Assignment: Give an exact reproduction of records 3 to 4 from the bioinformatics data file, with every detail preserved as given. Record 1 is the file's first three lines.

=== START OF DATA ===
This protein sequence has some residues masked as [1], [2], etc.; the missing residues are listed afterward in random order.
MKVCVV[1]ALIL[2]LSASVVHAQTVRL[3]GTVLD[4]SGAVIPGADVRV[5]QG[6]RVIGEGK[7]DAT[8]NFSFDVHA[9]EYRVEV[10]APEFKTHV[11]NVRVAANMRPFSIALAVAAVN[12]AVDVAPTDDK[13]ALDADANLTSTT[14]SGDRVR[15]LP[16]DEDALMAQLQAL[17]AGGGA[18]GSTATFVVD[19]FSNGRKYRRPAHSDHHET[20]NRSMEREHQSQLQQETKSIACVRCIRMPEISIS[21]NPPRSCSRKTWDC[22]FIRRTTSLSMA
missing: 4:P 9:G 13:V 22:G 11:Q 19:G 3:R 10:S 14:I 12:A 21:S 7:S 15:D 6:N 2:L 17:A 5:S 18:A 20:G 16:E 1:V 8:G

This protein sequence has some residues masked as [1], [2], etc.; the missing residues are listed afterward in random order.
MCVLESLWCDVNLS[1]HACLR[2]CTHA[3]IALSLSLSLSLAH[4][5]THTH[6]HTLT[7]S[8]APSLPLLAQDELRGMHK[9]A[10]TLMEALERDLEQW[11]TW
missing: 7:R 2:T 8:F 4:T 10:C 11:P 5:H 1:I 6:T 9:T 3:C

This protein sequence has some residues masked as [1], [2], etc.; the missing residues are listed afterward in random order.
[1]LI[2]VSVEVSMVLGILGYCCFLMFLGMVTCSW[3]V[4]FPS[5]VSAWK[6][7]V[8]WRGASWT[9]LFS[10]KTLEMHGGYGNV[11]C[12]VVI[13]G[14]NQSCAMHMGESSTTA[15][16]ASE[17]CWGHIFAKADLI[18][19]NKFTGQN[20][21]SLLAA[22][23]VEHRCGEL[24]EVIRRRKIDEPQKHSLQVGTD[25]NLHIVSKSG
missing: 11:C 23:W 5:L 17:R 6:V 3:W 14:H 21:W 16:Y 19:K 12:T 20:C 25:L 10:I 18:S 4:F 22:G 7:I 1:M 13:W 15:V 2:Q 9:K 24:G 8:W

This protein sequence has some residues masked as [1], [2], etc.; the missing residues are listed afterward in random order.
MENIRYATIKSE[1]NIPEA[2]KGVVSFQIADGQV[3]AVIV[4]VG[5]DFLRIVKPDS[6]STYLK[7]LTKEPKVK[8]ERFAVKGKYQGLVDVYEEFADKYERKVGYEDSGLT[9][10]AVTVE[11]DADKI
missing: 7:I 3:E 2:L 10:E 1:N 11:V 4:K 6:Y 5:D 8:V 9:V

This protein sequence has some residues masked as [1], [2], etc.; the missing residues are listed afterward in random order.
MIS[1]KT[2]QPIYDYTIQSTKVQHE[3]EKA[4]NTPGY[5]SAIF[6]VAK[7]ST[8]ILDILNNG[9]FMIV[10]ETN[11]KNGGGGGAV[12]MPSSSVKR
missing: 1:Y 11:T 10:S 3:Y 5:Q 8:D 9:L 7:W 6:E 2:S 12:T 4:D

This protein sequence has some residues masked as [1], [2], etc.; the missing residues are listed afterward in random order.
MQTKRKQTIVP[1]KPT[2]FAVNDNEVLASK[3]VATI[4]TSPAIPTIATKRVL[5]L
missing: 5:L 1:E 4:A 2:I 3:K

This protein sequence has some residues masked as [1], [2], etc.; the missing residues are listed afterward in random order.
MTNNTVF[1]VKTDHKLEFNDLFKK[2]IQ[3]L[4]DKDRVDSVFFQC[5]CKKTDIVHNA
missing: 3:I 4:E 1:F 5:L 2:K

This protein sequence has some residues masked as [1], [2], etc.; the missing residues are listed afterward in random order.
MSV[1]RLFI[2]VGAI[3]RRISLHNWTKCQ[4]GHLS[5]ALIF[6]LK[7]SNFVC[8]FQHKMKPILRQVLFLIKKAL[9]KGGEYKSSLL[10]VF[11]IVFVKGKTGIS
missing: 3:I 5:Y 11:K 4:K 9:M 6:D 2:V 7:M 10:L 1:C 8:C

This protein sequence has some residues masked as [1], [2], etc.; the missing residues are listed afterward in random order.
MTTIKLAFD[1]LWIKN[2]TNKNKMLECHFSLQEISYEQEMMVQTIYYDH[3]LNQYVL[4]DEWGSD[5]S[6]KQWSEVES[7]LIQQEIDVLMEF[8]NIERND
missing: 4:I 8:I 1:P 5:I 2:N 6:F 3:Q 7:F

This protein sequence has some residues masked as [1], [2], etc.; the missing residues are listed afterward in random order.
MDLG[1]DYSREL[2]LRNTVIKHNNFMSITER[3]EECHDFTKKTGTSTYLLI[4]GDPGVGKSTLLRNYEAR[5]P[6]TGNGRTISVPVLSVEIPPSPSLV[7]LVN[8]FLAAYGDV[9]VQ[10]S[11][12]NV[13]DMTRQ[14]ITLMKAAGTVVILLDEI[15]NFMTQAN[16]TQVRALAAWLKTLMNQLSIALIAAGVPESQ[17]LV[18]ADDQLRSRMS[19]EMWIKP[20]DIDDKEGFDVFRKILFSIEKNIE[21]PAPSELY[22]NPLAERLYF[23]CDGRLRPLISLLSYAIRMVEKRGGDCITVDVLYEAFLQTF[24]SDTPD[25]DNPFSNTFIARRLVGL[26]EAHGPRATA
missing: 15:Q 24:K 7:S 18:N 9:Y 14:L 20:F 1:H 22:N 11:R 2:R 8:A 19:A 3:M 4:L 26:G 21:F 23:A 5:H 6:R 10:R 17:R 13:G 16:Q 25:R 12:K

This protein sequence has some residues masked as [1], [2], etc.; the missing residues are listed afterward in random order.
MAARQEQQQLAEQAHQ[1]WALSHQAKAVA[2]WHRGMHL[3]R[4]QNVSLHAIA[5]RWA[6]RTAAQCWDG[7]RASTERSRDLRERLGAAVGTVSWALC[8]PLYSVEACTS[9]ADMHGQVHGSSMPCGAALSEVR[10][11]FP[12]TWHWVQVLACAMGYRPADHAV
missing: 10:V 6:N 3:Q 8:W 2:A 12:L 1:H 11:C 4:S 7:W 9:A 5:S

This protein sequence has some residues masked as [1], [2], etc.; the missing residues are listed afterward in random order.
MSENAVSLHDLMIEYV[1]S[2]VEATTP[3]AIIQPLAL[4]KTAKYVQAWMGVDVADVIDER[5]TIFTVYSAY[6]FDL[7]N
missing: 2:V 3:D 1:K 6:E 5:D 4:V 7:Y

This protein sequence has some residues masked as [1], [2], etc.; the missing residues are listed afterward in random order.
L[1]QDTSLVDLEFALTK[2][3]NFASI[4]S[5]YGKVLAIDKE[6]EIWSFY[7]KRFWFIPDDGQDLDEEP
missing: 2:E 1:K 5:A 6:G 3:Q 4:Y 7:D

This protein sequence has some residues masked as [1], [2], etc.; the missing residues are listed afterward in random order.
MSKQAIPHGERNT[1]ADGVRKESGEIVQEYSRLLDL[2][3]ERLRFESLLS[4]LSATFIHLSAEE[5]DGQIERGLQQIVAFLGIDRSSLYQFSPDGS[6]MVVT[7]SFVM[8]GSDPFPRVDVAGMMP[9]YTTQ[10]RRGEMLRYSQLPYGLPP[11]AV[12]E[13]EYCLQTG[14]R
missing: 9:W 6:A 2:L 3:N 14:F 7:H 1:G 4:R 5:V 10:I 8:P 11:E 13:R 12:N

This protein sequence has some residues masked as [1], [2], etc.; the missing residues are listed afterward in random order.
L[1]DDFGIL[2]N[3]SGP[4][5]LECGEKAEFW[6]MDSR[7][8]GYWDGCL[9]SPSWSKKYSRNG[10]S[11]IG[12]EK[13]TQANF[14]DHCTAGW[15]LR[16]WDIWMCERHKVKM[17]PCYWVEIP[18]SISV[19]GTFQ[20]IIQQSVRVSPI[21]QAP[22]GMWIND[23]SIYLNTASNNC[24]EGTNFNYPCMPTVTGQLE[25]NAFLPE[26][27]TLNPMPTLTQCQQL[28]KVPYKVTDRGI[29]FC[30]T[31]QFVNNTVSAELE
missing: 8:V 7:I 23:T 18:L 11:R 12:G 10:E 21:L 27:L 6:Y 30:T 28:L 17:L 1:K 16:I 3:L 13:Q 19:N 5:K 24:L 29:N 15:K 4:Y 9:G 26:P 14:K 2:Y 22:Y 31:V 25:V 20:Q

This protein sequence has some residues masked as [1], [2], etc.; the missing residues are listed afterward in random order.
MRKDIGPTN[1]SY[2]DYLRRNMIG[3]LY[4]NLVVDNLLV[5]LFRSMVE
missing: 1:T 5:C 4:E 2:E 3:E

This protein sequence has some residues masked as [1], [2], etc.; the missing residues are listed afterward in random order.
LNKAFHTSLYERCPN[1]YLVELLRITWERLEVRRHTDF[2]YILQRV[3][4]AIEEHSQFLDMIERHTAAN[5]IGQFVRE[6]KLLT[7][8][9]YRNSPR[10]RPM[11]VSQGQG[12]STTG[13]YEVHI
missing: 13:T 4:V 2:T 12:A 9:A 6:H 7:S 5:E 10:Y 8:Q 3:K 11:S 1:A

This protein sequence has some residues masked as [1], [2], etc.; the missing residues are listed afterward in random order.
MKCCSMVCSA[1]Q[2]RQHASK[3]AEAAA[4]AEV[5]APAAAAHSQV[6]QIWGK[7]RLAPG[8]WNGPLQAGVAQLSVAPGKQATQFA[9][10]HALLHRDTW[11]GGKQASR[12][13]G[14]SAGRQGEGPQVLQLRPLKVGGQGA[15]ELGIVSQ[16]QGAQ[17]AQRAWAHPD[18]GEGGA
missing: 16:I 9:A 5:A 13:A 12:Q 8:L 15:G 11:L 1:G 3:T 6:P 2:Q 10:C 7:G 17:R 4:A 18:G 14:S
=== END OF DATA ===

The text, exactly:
This protein sequence has some residues masked as [1], [2], etc.; the missing residues are listed afterward in random order.
[1]LI[2]VSVEVSMVLGILGYCCFLMFLGMVTCSW[3]V[4]FPS[5]VSAWK[6][7]V[8]WRGASWT[9]LFS[10]KTLEMHGGYGNV[11]C[12]VVI[13]G[14]NQSCAMHMGESSTTA[15][16]ASE[17]CWGHIFAKADLI[18][19]NKFTGQN[20][21]SLLAA[22][23]VEHRCGEL[24]EVIRRRKIDEPQKHSLQVGTD[25]NLHIVSKSG
missing: 11:C 23:W 5:L 17:R 6:V 3:W 14:H 21:W 16:Y 19:K 12:T 20:C 25:L 10:I 18:S 4:F 22:G 7:I 1:M 13:W 15:V 2:Q 9:K 24:G 8:W

This protein sequence has some residues masked as [1], [2], etc.; the missing residues are listed afterward in random order.
MENIRYATIKSE[1]NIPEA[2]KGVVSFQIADGQV[3]AVIV[4]VG[5]DFLRIVKPDS[6]STYLK[7]LTKEPKVK[8]ERFAVKGKYQGLVDVYEEFADKYERKVGYEDSGLT[9][10]AVTVE[11]DADKI
missing: 7:I 3:E 2:L 10:E 1:N 11:V 4:K 6:Y 5:D 8:V 9:V